Capillaries and the cost of desal

Pulled up from the comments on yesterday’s Cadiz post, the Aquafornia Maven shares a marvelous metaphor regarding the costs of coastal desal:

I was on a tour through the Lower Colorado River last week, and we stopped at the Gene Pumping Plant and were being briefed on SoCal water issues. Some one asked Bill Hasencamp (MWD’s Colorado River guy) about desal.

Hasencamp said that besides the problems with getting desal plants permitted along the coast which is proving very difficult and several (at least) would be needed, Met’s system delivers by gravity to the service area, with the pipes getting progressively smaller as they deliver water to the inland areas and approach the coast. To input a large amount of desalinated water from the coastal areas would be akin to getting an entire blood transfusion through your little toe.

Interesting analogy.


  1. Thinking about the infrastructure issue – when it comes to using desal in Southern California, this never comes up – but consider this:

    To get the desalinated water into Met’s system, it would have to be delivered to the water treatment plants. There’s the plant in Sylmar which treats SWP water from the west branch, and the plant in Laverne which treats water from the east branch, as well as Colorado River Aqueduct water. If we are going to assume that desalination is to replace SWP or Delta water, than these are the plants the water needs to get to, to be treated and put into Met’s system (without completely redesigning the delivery system).

    So you’d have to tunnel from the desal plant on the coast to Sylmar – you’re either going under the Santa Monica Mountains or you’re going under the San Fernando Valley and other Metro areas. Looking at the map and knowing what the coastline looks like (wall to wall expensive homes broken up sporadically by public beaches), I don’t see where you could locate a plant that would be publicly acceptable, but let’s just say somehow we could insert a desal plant north of Santa Monica somewhere, it’d be 20 miles to tunnel to Sylmar. It looks to be 40 miles out to Laverne, all under heavy populated areas. How expensive would that be? I’m guessing way more than a peripheral canal/tunnel, and we’ve not even considered the cost of the desal plant itself.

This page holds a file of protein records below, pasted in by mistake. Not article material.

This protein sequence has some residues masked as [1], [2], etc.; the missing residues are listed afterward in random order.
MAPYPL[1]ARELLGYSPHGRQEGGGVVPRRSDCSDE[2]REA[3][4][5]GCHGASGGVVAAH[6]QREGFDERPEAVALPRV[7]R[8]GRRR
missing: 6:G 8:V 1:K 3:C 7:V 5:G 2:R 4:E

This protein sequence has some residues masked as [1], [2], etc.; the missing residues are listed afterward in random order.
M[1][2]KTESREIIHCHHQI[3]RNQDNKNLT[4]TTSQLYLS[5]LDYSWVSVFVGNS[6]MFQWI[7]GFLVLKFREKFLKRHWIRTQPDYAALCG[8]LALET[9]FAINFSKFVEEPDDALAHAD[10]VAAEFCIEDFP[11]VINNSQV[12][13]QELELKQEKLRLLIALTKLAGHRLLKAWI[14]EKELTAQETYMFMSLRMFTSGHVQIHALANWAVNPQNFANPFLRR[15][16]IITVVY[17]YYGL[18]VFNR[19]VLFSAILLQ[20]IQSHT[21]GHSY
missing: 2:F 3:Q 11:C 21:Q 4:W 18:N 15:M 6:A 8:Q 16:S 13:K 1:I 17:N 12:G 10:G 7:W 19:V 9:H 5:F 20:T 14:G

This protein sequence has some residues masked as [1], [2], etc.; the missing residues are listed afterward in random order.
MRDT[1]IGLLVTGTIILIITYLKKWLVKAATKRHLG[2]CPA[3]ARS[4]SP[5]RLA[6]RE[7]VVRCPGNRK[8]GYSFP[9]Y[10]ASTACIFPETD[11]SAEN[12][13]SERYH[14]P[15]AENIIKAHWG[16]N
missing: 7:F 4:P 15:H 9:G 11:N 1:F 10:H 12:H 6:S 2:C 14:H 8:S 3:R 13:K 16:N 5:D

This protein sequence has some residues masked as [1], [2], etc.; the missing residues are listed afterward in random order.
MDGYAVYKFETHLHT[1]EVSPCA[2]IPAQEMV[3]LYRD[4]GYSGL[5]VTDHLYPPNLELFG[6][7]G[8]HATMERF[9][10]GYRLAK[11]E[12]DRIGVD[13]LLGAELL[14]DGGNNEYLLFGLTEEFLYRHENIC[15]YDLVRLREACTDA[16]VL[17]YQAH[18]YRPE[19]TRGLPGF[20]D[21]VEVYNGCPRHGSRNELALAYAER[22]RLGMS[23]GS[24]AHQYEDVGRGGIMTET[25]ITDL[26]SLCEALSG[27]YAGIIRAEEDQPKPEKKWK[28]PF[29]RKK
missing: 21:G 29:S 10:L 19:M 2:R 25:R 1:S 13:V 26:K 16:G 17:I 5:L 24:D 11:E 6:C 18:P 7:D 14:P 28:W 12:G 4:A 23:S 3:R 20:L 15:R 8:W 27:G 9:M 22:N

The Delta is a bargain, compared to that – if you’re going to say desal replaces SWP/Delta water.

    (My personal opinion is that Southern California would have plenty of water with the water it has right now if we’d all just give up our lawns.)

  2. People talk about the infrastructure challenges and costs. Nobody talks about the very real, practical issue of what to do with the salt. Whose lands and seas get it? What unfortunate, politically powerless state gets voted in as a recipient of a Dead Zone? Ask these questions loud enough, and it might start to upset the herd. Makes me thirsty just thinking about it.

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